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A Better Balance is Possible Between Trade & Environment

Sierra Club Canada's Trade and Environment Campaign is centered on the mounting evidence that unfettered economic globalization and its agenda of free trade, de-regulation, and privatization implemented over the past two decades without public consultation, has had a devastating impact on our immediate environment, the ecosystems of the planet and broader planetary cycles that are now deeply out of balance from pollution, depletion of resources and excessive CO2 and other emissions. The Trade and Environment Campaign focuses on: (i) the cascade of bi-lateral and internal FTAs being pushed through without adequate consultation or impact studies (ii) the imperative of re-negotiating NAFTA, and all free trade agreements, iii) working to rid all trade agreements of the unjust, undemocratic and unsustainable NAFTA Chapter 11 investor state mechanism, and iv) working towards fairer trade models and sustainable economic systems. The Trade and Environment Campaign works to increase awareness of how globalization, free trade and NAFTA impact the environment and ecosystems and works with the membership and other national NGO´s and coalitions to oppose trade agreements that are harmful to the environment, local economies, and sovereignty.

Latest Posts

Canada should follow EU lead on investment rules

Stuart Trew, Emma Lui, Published: Monday, 03/03/2014

What has become of the Canada-European Union free trade deal? The Harper government announced an “agreement in principle” with the EU in late October. And yet talks continue in a number of areas, notably on a controversial NAFTA-like investment protection chapter that is giving Europeans second thoughts.... Read more »

Canada has no plans to further ease uranium investment rules - M inister

Feb 27 (Reuters) - Canada has no plans to further ease rules for foreign investment in uranium mines after Ottawa moved to give European Union firms more leeway, a senior official said on Thursday.

As part of a Canada-European Union free trade deal that was announced in principle last year, Ottawa waived a longstanding requirement that EU buyers take on a Canadian partner in uranium mines.

Natural Resources Minister Joe Oliver said Canada did not intend to make the same offer to non-European companies such as Australia's Rio Tinto Ltd, which has uranium deposits in northern Saskatchewan.

"There are no current plans to do that," he told reporters, saying the easing of rules for European firms was a major step.... Read more »

The Trans-Pacific Partnership No end in sight

Feb 25th 2014, The Economist

THE trade agreement the 12 members of the Trans-Pacific Partnership (TPP) hope to reach is to be “ambitious”, “comprehensive”, “high-standard” and “21st-century”. I know this, because every one of the 12 trade ministers who spoke at a press conference at the end of four days of talks in Singapore on February 25th, used at least one, and usually all four, of the terms. The talks had made great progress, they all also agreed. But “significant gaps” remain, no date or place has been chosen for their next meeting, and it was hard to avoid the conclusion that any agreement is months or years away.... Read more »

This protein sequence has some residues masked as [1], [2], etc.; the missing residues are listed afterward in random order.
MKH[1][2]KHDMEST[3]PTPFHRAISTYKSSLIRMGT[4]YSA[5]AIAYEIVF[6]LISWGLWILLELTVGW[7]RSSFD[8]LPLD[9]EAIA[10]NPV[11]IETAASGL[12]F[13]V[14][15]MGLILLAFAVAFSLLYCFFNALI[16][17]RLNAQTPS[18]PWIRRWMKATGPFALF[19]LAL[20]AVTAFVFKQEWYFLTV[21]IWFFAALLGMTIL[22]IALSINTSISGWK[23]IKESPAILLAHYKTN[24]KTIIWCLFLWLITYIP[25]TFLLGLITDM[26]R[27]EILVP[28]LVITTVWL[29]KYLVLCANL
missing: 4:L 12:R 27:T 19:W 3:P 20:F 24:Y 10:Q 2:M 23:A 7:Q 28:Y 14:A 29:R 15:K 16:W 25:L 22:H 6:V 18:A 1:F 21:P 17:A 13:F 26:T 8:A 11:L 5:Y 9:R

TTIP ‘challenged’ by environmental critics, EU says

Published 27 February 2014

EXCLUSIVE / Plans for a sweeping EU-US free trade deal known as TTIP risk being blown off course by civil society fears about the damage it could wreak on environmental and social protections, according to a leaked EU document seen by EurActiv.

The preparation paper for an EU-US Summit on 26 March, which is marked as ‘restricted’, identifies the Trans-Atlantic Trade and Investment Protocol (TTIP) as a “clear vector for jobs and growth for both the EU and US”.

But it warns that “stakes are high” in the race to thrash out a deal, with “challenges on both sides of the Atlantic that need to be managed.”... Read more »

A trade agreement nobody should want

by Serge Halimi

You can safely bet that the (TPA) will not feature as much in the forthcoming European elections as the extradition of illegal immigrants or the (alleged) teaching of "gender theory" in French schools. The TPA will affect 800 million affluent people and almost half the world's wealth (1). The European Commission is negotiating this free trade agreement with Washington on behalf of the EU's 28 member states, and the European parliament elected this May will be expected to ratify it. Nothing is settled as yet, but on 11 February the French president François Hollande, during his state visit to Washington, proposed to speed things up, saying: "We have everything to gain by moving quickly. Otherwise, as we know all too well, there will be a build-up of fears, threats and tensions."... Read more »

            

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